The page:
Iran rejects U.N. report that arms 'of Iranian origin' used in Saudi attacks

Iran rejects U.N. report that arms
# 13 June 2020 03:25 (UTC +04:00)

Iran on Friday rejected a United Nations report that said cruise missiles used in attacks on oil facilities and an airport in Saudi Arabia last year were of “Iranian origin”, saying it had been drawn up under U.S. and Saudi influence, APA reports citing Reuters.

In the report, seen by Reuters on Thursday, U.N. Secretary-General Antonio Guterres also told the Security Council that several items in U.S. seizures of weapons and related materiel in November 2019 and February 2020 were “of Iranian origin”.

Iran’s Foreign Ministry said in a statement carried by state media that “Iran denies allegations by the U.N. Secretariat that appear to have been made under political pressure from the U.S. and Saudi regimes”.

“Interestingly, the ... report comes at a time when the United States is working to draft a dangerous resolution to extend an arms embargo against Iran,” the statement said.

Iran on Wednesday called on Russia and China to resist a push by Washington to extend a U.N.-imposed arms embargo that is due to expire in October under Tehran’s 2015 nuclear deal with six world powers.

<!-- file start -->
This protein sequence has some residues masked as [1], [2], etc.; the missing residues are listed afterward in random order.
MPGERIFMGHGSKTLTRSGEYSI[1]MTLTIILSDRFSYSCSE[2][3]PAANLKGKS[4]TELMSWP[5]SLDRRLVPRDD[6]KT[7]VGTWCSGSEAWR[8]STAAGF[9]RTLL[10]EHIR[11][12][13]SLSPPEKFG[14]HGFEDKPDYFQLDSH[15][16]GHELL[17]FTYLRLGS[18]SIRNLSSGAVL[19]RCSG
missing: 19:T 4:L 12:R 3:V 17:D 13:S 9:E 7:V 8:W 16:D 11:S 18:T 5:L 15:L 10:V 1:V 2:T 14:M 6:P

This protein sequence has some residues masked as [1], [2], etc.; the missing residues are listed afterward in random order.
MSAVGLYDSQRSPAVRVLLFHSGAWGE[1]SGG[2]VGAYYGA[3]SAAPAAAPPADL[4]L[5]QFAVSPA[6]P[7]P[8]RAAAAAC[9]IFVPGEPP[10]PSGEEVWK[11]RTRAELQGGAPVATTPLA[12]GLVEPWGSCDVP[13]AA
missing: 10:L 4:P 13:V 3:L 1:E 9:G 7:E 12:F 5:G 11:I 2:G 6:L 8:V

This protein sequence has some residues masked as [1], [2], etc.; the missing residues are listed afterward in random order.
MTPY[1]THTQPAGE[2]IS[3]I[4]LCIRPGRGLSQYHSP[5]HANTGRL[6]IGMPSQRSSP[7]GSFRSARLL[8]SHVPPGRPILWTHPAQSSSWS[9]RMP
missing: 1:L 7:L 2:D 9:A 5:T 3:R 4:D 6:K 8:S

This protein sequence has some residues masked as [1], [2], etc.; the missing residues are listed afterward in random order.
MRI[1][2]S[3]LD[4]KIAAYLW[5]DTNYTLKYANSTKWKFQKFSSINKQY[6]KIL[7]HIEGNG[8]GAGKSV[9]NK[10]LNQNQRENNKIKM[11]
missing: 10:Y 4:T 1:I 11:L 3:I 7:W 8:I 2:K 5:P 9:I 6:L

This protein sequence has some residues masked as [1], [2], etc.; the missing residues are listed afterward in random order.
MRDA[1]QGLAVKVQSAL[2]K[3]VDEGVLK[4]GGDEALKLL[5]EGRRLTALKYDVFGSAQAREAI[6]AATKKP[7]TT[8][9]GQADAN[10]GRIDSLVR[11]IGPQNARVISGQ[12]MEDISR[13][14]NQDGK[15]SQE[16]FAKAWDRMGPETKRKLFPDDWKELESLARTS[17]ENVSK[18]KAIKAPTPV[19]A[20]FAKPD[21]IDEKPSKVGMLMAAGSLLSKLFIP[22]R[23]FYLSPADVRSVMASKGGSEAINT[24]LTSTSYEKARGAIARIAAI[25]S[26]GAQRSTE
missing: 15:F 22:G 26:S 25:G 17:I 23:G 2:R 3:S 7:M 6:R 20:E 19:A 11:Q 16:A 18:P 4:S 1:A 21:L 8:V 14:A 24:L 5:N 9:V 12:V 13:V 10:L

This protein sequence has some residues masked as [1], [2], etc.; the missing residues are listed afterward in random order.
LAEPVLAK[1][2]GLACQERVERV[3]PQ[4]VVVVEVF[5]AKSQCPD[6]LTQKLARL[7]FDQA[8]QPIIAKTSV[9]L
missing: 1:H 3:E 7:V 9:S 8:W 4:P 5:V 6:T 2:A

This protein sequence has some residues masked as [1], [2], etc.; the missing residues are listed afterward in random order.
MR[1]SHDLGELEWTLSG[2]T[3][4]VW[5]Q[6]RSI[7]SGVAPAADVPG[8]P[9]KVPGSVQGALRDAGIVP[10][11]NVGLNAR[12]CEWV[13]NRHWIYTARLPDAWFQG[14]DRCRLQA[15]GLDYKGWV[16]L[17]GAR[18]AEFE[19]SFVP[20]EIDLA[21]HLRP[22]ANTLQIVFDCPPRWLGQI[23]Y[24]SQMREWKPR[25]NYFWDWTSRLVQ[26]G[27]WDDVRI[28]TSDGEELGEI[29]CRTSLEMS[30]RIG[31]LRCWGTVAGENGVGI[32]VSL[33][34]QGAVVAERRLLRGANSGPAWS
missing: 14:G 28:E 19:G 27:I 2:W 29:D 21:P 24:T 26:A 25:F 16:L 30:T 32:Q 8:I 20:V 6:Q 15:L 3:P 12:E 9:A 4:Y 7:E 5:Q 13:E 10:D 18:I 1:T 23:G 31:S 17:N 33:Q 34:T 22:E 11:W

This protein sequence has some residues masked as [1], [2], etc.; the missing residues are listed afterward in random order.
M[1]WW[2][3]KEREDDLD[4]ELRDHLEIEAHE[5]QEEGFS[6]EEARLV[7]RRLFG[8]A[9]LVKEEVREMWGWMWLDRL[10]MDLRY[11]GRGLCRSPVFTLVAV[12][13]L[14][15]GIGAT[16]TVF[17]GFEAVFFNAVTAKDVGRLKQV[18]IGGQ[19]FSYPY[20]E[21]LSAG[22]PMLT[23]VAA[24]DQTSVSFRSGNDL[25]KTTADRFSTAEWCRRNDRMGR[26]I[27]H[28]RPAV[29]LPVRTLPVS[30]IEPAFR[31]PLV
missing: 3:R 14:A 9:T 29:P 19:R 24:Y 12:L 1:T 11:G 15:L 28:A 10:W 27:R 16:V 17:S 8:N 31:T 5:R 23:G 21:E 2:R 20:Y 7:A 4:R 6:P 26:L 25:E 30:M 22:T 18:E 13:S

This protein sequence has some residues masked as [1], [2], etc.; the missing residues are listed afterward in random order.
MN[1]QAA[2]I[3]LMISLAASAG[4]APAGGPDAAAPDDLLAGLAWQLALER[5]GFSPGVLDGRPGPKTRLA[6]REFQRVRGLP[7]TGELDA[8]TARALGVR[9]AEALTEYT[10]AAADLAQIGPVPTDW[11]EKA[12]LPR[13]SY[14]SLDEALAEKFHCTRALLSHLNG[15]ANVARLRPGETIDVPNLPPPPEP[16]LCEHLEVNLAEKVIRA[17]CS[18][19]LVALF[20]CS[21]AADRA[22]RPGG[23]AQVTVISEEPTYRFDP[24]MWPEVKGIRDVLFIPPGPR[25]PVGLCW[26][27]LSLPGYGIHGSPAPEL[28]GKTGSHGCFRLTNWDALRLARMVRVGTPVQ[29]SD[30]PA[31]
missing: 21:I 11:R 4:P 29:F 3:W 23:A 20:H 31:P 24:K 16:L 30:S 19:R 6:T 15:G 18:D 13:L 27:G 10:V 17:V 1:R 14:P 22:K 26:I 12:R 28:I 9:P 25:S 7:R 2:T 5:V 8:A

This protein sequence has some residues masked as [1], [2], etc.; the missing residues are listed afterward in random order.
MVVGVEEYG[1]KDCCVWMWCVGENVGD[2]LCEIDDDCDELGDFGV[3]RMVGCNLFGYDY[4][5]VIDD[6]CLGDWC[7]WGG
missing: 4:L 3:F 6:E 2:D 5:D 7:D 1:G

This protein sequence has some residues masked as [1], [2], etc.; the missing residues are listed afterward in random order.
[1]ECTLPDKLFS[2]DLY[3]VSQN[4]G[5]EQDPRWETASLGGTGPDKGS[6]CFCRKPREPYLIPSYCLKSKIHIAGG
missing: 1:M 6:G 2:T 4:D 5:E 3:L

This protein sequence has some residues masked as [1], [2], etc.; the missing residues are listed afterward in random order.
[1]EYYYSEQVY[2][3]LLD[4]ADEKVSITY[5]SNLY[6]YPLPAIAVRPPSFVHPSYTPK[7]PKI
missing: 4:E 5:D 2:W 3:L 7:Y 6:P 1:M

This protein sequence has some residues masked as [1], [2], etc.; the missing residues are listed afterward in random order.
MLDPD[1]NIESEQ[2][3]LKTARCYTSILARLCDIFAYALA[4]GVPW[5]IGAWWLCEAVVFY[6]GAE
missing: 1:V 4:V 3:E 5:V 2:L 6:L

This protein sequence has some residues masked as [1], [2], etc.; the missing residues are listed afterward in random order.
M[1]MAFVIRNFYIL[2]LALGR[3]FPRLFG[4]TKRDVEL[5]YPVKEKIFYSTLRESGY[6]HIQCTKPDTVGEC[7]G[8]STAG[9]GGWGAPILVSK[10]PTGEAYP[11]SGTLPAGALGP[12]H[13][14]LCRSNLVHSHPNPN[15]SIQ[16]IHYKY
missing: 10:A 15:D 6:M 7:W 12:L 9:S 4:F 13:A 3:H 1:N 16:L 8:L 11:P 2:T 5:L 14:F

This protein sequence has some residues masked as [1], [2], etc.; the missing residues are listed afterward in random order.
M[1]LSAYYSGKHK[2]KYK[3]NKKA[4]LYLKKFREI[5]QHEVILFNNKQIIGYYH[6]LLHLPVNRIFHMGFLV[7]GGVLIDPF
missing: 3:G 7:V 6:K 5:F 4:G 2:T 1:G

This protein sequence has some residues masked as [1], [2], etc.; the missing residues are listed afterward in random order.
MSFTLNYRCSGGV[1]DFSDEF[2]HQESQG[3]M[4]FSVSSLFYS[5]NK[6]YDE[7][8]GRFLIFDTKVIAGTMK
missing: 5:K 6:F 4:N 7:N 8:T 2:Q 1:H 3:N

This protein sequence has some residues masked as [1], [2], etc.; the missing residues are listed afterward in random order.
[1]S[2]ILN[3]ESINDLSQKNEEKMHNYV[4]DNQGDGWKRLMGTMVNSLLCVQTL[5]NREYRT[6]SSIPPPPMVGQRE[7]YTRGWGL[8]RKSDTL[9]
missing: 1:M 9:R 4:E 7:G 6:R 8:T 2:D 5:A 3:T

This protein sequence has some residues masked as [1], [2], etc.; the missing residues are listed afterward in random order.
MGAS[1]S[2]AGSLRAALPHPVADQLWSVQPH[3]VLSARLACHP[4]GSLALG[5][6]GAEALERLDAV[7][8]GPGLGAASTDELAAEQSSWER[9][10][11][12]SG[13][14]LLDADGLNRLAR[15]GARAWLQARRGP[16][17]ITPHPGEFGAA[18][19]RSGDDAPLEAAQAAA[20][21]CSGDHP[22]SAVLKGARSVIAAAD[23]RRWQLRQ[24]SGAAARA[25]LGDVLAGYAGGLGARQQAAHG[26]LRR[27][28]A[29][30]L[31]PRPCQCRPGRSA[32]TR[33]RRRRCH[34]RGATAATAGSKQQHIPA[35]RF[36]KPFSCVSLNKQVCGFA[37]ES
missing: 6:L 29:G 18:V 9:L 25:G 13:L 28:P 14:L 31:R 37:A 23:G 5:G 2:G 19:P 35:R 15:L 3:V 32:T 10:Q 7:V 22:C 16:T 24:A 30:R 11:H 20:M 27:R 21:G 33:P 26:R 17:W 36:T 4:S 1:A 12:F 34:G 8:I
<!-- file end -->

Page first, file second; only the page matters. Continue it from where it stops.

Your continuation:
U.S. President Donald Trump withdrew Washington from the deal in 2018 and his administration has been taking a harder line with the United Nations to extend and strengthen the embargo on Iran, saying lifting it would let Tehran acquire weapons that could fuel conflicts in the Middle East.

Guterres said that in a May 22 letter, Iran’s U.N. envoy said “it has not been the policy of Iran to export weapons in violation of relevant arms embargoes of the Security Council” and that it will “continue to actively cooperate with the United Nations in this regard”.

U.S. Ambassador to the U.N. Kelly Craft has said she will circulate a draft resolution to extend the arms embargo on Iran soon. If Washington is unsuccessful, it has threatened to trigger a return of all U.N. sanctions on Iran under the nuclear deal, even though it quit the accord. Diplomats say Washington would likely face a tough, messy battle.